It was just a few weeks ago that Russian defense minister Sergei Shoigu announced, according to The Guardian, that his country “planned to increase its military projection abroad, including in Cuba, Venezuela and Nicaragua.” The next day, Russia's Viktor Leonov docked in Havana. The Guardian described the Leonov as having been “commissioned by the Soviet Union in 1988 near the end of the cold war. It is outfitted with electronic surveillance equipment and missile defense systems and is a signals-intelligence asset of the Russian navy, according to the Russian government.”

Not long before Vladimir Putin dispatched the Viktor Leonov to Cuba, China began making threatening noises about Japanese-controlled islands in the South China Sea. That development shouldn't have come as a shock to anybody, since Agence France-Presse reported in 2011 that “China's navy is playing an important role in the country's drive to become a world military power, with the recent trials of its first aircraft carrier underlining the scale of Beijing's naval ambitions. China has become increasingly assertive on the high seas and the carrier's first outing last month sparked jitters in the United States and Japan, which said the move would have a ‘big impact' on the region.”

Then there's Iran, which earlier this year threatened to destroy the U.S. Fifth Fleet in the waters of the Middle East and dispatched a couple of ships derisively described by an expert at the Washington Institute for Near East Policy as “rust-buckets” to threaten America off its Atlantic coast. Nobody believes the Iranian vessels or threat represented any genuine danger to the U.S. Navy, but Russia and China are a different story.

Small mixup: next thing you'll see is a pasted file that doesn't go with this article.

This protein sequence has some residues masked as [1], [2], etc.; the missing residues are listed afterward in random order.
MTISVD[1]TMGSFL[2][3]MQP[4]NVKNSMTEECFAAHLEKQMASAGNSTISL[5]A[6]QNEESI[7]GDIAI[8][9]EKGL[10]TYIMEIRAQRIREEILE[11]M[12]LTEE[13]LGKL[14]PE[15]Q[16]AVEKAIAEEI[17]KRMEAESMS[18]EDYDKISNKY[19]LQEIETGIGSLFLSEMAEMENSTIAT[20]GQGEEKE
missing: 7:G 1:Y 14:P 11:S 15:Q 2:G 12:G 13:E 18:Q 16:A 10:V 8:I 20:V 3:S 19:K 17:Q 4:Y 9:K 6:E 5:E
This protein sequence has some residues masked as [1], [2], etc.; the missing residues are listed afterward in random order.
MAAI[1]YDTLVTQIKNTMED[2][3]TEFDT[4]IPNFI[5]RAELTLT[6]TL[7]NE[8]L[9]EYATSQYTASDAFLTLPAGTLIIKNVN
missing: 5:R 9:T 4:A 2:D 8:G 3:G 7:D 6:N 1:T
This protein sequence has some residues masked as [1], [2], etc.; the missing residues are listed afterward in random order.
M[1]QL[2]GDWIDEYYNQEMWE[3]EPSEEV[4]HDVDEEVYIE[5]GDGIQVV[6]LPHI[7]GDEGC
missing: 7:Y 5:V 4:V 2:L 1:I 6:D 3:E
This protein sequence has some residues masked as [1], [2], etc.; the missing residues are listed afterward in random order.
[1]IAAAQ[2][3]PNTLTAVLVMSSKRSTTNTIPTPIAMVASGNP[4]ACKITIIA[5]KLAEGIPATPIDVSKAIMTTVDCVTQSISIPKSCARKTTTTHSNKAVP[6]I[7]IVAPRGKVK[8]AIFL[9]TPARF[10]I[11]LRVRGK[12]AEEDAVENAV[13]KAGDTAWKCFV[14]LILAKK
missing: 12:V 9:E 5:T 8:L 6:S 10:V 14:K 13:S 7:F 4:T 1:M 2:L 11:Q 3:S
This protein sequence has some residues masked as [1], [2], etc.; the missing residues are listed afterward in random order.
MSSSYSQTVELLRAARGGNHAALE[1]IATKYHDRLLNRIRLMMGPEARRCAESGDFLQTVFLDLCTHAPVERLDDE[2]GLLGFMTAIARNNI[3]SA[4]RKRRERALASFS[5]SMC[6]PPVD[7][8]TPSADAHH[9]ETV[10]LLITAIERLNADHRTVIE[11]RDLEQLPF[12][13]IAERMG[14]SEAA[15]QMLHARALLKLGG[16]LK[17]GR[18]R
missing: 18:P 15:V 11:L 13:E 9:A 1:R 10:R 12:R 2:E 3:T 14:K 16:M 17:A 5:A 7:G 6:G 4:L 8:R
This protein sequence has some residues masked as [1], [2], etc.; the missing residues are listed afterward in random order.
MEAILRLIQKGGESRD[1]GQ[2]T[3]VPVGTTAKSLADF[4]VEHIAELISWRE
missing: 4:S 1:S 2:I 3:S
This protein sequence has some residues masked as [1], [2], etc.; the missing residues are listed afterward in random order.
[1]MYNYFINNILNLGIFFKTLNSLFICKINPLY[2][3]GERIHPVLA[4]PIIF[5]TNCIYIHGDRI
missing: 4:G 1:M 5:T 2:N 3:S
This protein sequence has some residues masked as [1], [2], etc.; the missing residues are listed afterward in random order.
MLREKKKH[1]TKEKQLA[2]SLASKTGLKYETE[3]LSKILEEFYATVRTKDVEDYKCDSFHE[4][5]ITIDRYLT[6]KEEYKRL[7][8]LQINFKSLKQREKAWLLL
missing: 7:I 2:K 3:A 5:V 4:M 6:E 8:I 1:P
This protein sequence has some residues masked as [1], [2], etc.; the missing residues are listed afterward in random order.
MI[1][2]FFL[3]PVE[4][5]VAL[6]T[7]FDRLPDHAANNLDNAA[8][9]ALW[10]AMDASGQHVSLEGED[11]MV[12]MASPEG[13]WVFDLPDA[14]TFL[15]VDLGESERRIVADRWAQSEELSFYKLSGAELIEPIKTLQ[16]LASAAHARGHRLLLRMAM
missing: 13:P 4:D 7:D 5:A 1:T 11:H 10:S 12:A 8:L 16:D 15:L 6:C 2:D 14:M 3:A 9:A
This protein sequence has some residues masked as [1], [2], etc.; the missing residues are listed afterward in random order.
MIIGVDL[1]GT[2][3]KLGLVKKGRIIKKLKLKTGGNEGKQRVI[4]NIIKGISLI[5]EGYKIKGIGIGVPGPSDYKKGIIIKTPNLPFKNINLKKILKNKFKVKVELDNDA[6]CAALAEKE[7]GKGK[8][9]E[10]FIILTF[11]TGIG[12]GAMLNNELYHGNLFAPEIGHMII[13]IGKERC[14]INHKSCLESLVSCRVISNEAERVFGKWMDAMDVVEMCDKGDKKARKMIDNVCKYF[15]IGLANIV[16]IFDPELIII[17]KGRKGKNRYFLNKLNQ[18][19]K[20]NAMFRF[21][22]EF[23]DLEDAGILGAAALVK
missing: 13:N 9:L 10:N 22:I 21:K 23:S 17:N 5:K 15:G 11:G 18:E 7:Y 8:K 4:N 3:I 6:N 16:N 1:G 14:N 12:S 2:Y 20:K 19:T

As a Russian journalist helpfully reminded the world during the Ukrainian crisis, his country still possesses the nuclear weapons required to reduce the U.S. to “radioactive ash.” China possesses the same capability. And both nations are expanding their naval powers because control of the seas is a key to being a world power.

So what's the U.S. Navy been doing while all of these developments have been happening? Among other things, spending millions of dollars tracking which Americans have received traffic violations and parking tickets, as well as who has been involved in fender-benders. Data about all of these national security threats is daily entered into the Law Enforcement Information Exchange (LinX) managed by the Naval Criminal Investigative Service, according to a report by the Washington Examiner's Mark Flatten.

Eugene Fidell, who teaches military law at Yale University, told Flatten that LinX worries him because “clearly, it cannot be right that any part of the Navy is collecting traffic citation information. This sounds like something from a third-world country, where you have powerful military intelligence watching everybody.” Officials with NCIS claim LinX is needed as part of the nation’s defense against terrorist attacks. That’s why the program was started during the Bush administration in 2003, they explain. That raises this question: How exactly does knowing about Aunt Martha's latest speeding ticket protect American naval supremacy on the high seas?